I style have to work on the rim lighting and push the shadows some more. I might add a few clouds/stars in the back but nothing crazy.
Here is the final. Please let me know what you think? What can be improved next time?
This is really cool! It's like a wicked contemporary take on Cerberus. "But, Muffy, darling--'standard' poodles are so blasé nowadays, aren't they? This is so much more au courant..."
The only thing that I might adjust is to sharpen the shadows on the ground... I think they're from the tail light, yes? They might need to be just smidge bit crisper on the edges, maybe? I dunno... That's just a personal preference.
I am totally digging the texture on this, too! Is that an overlay or is that with the brushes themselves? It has a wonderful pastel feel that I'm personally really attracted to. The glowing eyes are nicely effective, too!! Very cool, Chip!
Jorge Valentin last edited by
Very nice concept Chip, I don't think I ever have seen anything like it and would hope to god I will never get to see one in real life otherwise I'll shit myself. I love the pastel strokes and grainy effects.
Now I'll try my best to point things that I think could improve on this, now take it as a grain a salt cause I haven't critiqued a piece in a long time, so I apologize in advance if anything does make sense what I'm saying, also I'm a terrible writer, and refused to pay for a Grammarly subscription.
The first thing that I would suggest and its something I learned over the years it's to choose one main key light to show your scene usually one that will give you a clear read on your subject and gives the appropriate mood to your scene. In this case, I would say it will be the flames in the back, which will give it a nice dramatic rim light and strong shadows to obscure its faces. I probably dim down a couple of values on the light around the eyes. Also, the top of the eyebrows and hair won't receive any light due to the brown blocking it same goes around the cheeks. The mouth its receiving a lot of light from the front but I don't see any other form being affected by it. I find it helpful to add some cross contours at the earlier stages to help you figure out where the light hits and can't reach.
I also see the light on the ground having a warm temperate to it when the light hitting that forms its that cool tail light, so you can shift that towards the cool side it might fix that. Also since that light, its quite close and that strong you probably want to use a more hard edge to it, at the moment it's far too soft try to connect the shadows it gives a strong read ( something I learn from James Gurney color and light Book). I notice that the rim light in some places has a dark outline around it, and some don't. Try to be keep everything consistent. I would suggest that maybe darken up the area behind the flames and the doggo to pop it up a bit more, it will make the light seem brighter fo shizzle!
Another thing you could start thinking about it's varying up the shapes and spaces in the piece. Like for example the saliva they all seem to be at the length and space apart. It is something that I still struggle with.
Now In the previous attempts, I notice there were trees around that the image that made the doggo look quite massive. I can't tell how big its this doggo on the recent one. Maybe add something to help gauge its size may be something that the creature its hunting or play up with some atmospheric perspective or some clouds going thru it. Make sure its something the audience its familiar with its average size if you decide to do that.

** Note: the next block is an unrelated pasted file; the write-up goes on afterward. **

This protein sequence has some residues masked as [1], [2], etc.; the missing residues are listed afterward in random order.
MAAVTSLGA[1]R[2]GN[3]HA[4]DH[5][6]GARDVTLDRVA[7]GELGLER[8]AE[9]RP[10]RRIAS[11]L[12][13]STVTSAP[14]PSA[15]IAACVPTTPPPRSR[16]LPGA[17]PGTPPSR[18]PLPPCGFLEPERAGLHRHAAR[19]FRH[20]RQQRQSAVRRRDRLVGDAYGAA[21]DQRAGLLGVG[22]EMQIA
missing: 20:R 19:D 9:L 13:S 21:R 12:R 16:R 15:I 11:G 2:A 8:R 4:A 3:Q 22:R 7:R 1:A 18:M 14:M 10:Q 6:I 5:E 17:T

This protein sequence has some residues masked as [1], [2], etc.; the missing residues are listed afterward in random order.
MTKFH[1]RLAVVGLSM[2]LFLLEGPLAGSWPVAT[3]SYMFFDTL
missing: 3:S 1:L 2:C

I hope this has been helpful and not so confusing, I'll try my best to answer any questions on my critique. Wish you best on this, it's one my favorite pieces that you have made by far and I can tell you put in a lot of work went into this. Cheers!
@Jorge-Valentin I understand your critique. I did struggle with the lighting on the rocks. I believe the dark outline you mention is just the sketch layer showing through the color. I will work to remove that.
@Coreyartus I do have a layer on top set to multiple that has the paper texture and then another for the grunge texture. But with out them the you can see in a previous post that the brushes I am using do have a chalky feel to them. The texture layers just help it pop more. I wasn't sure if it was too much.
robgale last edited by
@Chip-Valecek Nice work!
I think it was a wise choice to simplify to just focusing on the poodles.
I think the values have gotten better in this one, but I think you could still push it further. I would love to see the silhouette of the poodles stand out a bit more, which you could do by playing with the lightness of the background a bit. I know you said you are moving on to your next piece, but just something to keep in mind for next time.
I like how you treated the flame tail!
I decided to go back in and tweak some of the feedback i got. Here it is with cleaned up line work, stronger shadows, removed warm light, removed extra glow from eyes, lighten up the background around the poodle to pop the silhouette.
peteolczyk last edited by
@Chip-Valecek that looks like a Ray Harryhausen style dog.
If you’re still after critical feedback I wondered what would happen if the blue of the saliva was toned back so it was less saturated. Would it make the flame on the tail look brighter? Would the saliva still look wet? Is this the effect you want?
Or is the saliva glowing and giving off its own light? If it is how would this bounce off the mouth and teeth.
Cool pick Chip. Love the concept and the cold blue flame and the glowing eyes. Now I have to try and sleep